A Parliament by Any Other Name: History, Translation, and the War on Welsh Democracy
In the summer of 1404, Owain Glyndŵr, having attended a ceremony at which he was crowned Prince of Wales four years before, and having subsequently established his rule across most of the country by force of arms, convened a parliament in Machynlleth, in which he outlined his vision for Wales as a united and independent state. The parliament echoed the parliaments convened by his predecessors, Llywelyn the Great and Hywel the Good, were attended by four delegates from every commote they ruled,(1) and were described, not by the modern word, senedd, but by the word cynulliad, for which the best English translation is assembly — the names which were chosen for the legislature formed in Cardiff in 1999.
At his coronation Owain had become, in Welsh, Tywysog Cymru, a word whose English translation applies to the heir to a throne, and a title which is carried by the eldest son of the reigning monarch of England today. Yet in the laws of Hywel Dda, the word for the heir to a throne is edling, while the words tywysog (translated prince), and brenin (translated king), are used more or less interchangeably.(2) Those who insist on calling Wales’s parliament the Assembly do so because they foolishly imagine an assembly is less than a parliament, just as those who claim incorrectly that Wales had only princes do so because they think a prince was less than a king.(3) And English historians, writing about Owain Glyndŵr, apply to a well-documented historical ruler whose correspondence is held in the National Archives of France, to a military and political strategist who liberated Wales from vastly superior forces and made it a partner of Brittany, France and Spain,(4) the curiously derealising title, ‘folk hero.’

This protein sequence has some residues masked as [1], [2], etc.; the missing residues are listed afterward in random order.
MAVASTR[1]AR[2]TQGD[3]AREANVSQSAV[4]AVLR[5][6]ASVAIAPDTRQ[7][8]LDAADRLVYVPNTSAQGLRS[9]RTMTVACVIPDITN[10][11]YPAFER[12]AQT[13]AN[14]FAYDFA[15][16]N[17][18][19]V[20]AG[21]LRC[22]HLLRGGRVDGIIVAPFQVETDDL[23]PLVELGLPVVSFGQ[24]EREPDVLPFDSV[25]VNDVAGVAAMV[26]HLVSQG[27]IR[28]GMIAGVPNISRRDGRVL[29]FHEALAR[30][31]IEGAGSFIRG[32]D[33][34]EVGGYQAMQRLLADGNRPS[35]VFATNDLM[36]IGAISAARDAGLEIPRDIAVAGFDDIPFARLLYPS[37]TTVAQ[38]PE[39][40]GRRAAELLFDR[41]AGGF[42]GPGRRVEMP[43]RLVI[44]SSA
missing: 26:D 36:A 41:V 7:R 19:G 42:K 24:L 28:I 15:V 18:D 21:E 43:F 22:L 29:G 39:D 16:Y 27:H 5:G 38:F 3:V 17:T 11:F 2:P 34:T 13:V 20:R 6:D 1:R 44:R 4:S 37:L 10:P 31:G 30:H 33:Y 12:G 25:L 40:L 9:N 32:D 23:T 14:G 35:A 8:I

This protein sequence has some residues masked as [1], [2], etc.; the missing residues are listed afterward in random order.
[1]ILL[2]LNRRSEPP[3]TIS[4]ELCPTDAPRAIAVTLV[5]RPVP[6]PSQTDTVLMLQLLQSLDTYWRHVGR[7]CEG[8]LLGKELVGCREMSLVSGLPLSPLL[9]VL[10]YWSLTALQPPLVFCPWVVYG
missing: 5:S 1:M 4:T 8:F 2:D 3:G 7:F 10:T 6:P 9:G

Among those who use such language are the Abolish the Welsh Assembly Party, who were founded before the Assembly became the Welsh Parliament or Senedd in May 2020, and who fought to use their obsolete name when their ousted leader refused to cede his control of it as the party’s registrar.(5) Perhaps they do so because to speak of abolishing Welsh democracy would sound closer to fascism than they care to sound, perhaps because they take pride in their pettishness and pomposity, and perhaps because they are ignorant of the history of Owain Glyndŵr’s reign, of Welsh history, language and culture in general.(6) I was going to explain to them the history of the word cynulliad, the memories of a rich political heritage which it carries to educated Welsh people(7) and the hope of independence which it offers today, perhaps introducing them to the phrase, rhoi’r ffidil yn y to (to put the fiddle in the attic): to give something up because one has realised that one is no good at it.(8) It indicates their attitude to debate, including the rational and well-informed debate which is the foundation of liberal democracy, and will one day be the foundation of the Republic of Wales,(9) that they had already blocked me from commenting on their Facebook wall.
- The parliament of Llywelyn the Great, held in Aberdyfi in 1216, in the presence of ‘an assembly of magnates,’ established his rôle as ruler in the South of Wales, by resolving its territorial disputes (p. 649). Editions of the Laws of Hywel Dda attribute their origin to an assembly comprising six delegated from every cantref he ruled, which sat for six weeks during Lent at the hunting lodge of Hywel Dda, Y Tŷ Gwyn ar Daf, to codify the traditional laws of Wales (p. 339). See J. E. Lloyd, A History of Wales. London: Longmans, Green & Co, 1911, pp. 649, 339, and Owain Glyndŵr. 1931. Cockatrice Books: 2020. p. 94.
- J. E. Lloyd, A History of Wales from the Earliest Times to the Edwardian Conquest. London: Longmans, Green & Co. 1911. p. 309.